Tiny Seattle-based Kineta has reaped $6.8 million of a $13 million grant to fund the development of new adjuvants for vaccines. And the rest of the money will go to Michael Gale Jr. and Michael Katze, two scientists at the University of Washington who will conduct lab and computational biology work on Kineta's adjuvants.
Kineta CEO Charles Magness tells Xconomy the grant money will allow Kineta to add to its staff of 11. The team is probing a pathway that appears to offer a molecular switch for the body's innate immune system. Up until now the developer has been focused on developing antivirals rather than vaccines.
"I'm confident that we'll find new adjuvants and we'll be able to put them on the commercial track," Magness says. "If we're successful, it will probably go into more than one vaccine." Unlike Europe, the U.S. currently doesn't allow the use of adjuvants in vaccines. The boosters are intended to immunize people against new viruses with one shot rather than the traditional two, making vaccines cheaper, stronger and far quicker in spurring an immune response. Kineta's grant money is part of a $60 million package of grants provided recently by the NIH.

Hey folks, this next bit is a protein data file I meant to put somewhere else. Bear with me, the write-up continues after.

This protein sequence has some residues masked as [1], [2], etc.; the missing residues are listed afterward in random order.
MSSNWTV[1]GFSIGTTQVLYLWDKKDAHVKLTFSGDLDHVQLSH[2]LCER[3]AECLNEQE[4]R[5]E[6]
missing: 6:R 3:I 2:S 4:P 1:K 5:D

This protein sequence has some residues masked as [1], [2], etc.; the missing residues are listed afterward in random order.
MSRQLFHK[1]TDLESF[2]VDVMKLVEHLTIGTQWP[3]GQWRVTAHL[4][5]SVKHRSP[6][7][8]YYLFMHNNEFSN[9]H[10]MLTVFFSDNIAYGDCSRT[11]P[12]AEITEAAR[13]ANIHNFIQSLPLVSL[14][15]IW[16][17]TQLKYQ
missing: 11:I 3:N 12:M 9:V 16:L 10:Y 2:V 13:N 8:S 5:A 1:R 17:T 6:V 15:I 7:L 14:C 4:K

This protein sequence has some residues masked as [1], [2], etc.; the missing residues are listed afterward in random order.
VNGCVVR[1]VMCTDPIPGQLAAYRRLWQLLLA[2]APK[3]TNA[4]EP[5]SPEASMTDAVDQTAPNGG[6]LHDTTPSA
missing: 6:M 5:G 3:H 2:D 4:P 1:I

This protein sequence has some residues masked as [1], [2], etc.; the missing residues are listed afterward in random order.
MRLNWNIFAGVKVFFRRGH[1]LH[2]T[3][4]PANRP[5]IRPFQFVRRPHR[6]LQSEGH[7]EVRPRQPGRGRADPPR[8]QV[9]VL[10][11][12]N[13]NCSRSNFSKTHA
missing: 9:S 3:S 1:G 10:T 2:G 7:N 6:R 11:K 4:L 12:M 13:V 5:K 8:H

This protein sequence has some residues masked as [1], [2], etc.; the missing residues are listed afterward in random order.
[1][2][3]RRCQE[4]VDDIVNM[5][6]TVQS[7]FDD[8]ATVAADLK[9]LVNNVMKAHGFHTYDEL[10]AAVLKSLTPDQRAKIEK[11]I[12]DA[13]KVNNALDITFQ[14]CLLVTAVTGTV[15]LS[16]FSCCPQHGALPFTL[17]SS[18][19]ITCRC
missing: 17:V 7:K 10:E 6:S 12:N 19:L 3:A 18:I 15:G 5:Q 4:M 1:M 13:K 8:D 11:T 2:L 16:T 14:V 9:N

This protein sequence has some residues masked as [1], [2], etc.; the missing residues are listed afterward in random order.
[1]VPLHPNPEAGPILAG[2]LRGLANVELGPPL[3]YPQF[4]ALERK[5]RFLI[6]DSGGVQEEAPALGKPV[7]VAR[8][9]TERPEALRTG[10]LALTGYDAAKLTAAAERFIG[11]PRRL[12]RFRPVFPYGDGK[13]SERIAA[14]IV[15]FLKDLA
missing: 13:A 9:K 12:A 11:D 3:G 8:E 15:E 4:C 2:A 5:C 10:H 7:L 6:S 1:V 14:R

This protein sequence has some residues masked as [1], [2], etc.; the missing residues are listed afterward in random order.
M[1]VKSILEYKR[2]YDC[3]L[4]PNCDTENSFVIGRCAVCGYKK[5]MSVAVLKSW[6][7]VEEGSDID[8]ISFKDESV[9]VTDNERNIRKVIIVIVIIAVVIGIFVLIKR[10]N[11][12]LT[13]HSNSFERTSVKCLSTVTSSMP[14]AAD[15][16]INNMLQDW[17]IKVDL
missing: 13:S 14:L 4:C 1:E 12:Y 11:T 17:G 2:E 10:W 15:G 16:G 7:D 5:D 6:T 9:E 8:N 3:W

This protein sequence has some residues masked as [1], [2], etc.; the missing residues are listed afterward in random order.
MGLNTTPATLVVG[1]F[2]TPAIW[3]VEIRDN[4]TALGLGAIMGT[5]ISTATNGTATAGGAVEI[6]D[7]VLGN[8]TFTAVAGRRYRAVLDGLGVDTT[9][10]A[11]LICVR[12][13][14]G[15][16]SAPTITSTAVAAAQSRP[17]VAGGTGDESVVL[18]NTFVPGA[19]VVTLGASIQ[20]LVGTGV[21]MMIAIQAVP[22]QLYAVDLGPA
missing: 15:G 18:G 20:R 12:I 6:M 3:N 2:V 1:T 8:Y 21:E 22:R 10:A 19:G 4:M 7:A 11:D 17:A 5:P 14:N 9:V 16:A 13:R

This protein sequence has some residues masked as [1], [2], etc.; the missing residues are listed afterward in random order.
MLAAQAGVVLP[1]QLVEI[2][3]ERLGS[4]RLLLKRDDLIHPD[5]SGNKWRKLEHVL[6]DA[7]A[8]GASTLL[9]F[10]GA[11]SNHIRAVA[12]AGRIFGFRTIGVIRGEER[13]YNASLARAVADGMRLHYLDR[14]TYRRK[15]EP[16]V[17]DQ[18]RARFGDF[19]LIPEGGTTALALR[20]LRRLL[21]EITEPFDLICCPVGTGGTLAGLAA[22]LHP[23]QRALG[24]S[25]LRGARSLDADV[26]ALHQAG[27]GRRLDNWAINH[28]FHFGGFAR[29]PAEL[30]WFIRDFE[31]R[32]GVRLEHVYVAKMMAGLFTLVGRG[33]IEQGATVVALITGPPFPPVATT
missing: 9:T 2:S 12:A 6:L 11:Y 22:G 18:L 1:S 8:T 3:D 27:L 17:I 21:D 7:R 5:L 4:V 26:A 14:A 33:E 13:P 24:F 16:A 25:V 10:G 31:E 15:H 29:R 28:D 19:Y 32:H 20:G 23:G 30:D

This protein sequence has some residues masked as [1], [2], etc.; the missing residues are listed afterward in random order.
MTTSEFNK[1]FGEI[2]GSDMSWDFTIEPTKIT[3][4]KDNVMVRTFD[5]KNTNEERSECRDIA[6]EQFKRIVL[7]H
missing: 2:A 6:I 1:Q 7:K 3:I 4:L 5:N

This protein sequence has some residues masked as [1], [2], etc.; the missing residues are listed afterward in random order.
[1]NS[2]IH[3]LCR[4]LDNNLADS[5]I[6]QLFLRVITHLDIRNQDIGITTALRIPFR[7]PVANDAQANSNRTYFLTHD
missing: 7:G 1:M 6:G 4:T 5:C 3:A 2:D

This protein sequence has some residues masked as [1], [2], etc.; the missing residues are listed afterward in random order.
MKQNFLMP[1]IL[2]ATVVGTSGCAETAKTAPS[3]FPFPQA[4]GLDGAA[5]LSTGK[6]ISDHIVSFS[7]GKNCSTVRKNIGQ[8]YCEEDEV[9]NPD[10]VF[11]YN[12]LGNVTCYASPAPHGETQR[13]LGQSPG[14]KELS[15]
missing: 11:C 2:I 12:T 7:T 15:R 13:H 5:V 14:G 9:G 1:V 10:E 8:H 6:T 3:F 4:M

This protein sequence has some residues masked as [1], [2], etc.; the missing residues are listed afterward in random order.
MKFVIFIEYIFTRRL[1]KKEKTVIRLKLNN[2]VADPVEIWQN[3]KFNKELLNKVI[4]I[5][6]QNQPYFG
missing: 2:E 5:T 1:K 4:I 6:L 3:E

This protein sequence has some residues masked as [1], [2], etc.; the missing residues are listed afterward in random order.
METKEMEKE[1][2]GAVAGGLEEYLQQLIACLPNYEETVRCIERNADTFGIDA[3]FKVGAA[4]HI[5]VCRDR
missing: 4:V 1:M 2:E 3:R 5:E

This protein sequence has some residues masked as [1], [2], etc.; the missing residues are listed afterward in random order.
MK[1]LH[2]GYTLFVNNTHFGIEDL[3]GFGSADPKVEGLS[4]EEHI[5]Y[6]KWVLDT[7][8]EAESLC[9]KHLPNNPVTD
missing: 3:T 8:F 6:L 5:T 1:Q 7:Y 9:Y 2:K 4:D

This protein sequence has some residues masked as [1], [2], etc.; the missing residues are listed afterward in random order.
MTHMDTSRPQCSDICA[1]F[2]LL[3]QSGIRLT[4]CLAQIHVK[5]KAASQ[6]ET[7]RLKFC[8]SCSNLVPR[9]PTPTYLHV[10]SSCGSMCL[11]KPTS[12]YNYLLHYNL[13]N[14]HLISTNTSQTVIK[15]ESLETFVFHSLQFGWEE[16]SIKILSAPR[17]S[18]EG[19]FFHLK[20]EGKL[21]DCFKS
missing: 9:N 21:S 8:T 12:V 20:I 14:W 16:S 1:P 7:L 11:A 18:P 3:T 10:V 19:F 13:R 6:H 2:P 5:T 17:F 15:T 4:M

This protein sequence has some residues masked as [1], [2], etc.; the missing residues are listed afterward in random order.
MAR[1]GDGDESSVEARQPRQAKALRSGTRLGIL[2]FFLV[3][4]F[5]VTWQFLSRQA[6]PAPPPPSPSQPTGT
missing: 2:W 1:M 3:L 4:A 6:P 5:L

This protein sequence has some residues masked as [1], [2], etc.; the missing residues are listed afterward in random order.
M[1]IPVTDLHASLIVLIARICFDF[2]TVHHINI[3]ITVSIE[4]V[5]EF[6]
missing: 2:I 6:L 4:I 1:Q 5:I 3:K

"More effective and potent vaccines are in critical need here in the United States and around the world, particularly to address key viral infections, including infections from the influenza viruses and human immunodeficiency virus," says Dr. Gale. "In addition, there is an important need to develop novel adjuvants to support the development of an effective vaccine against hepatitis C virus."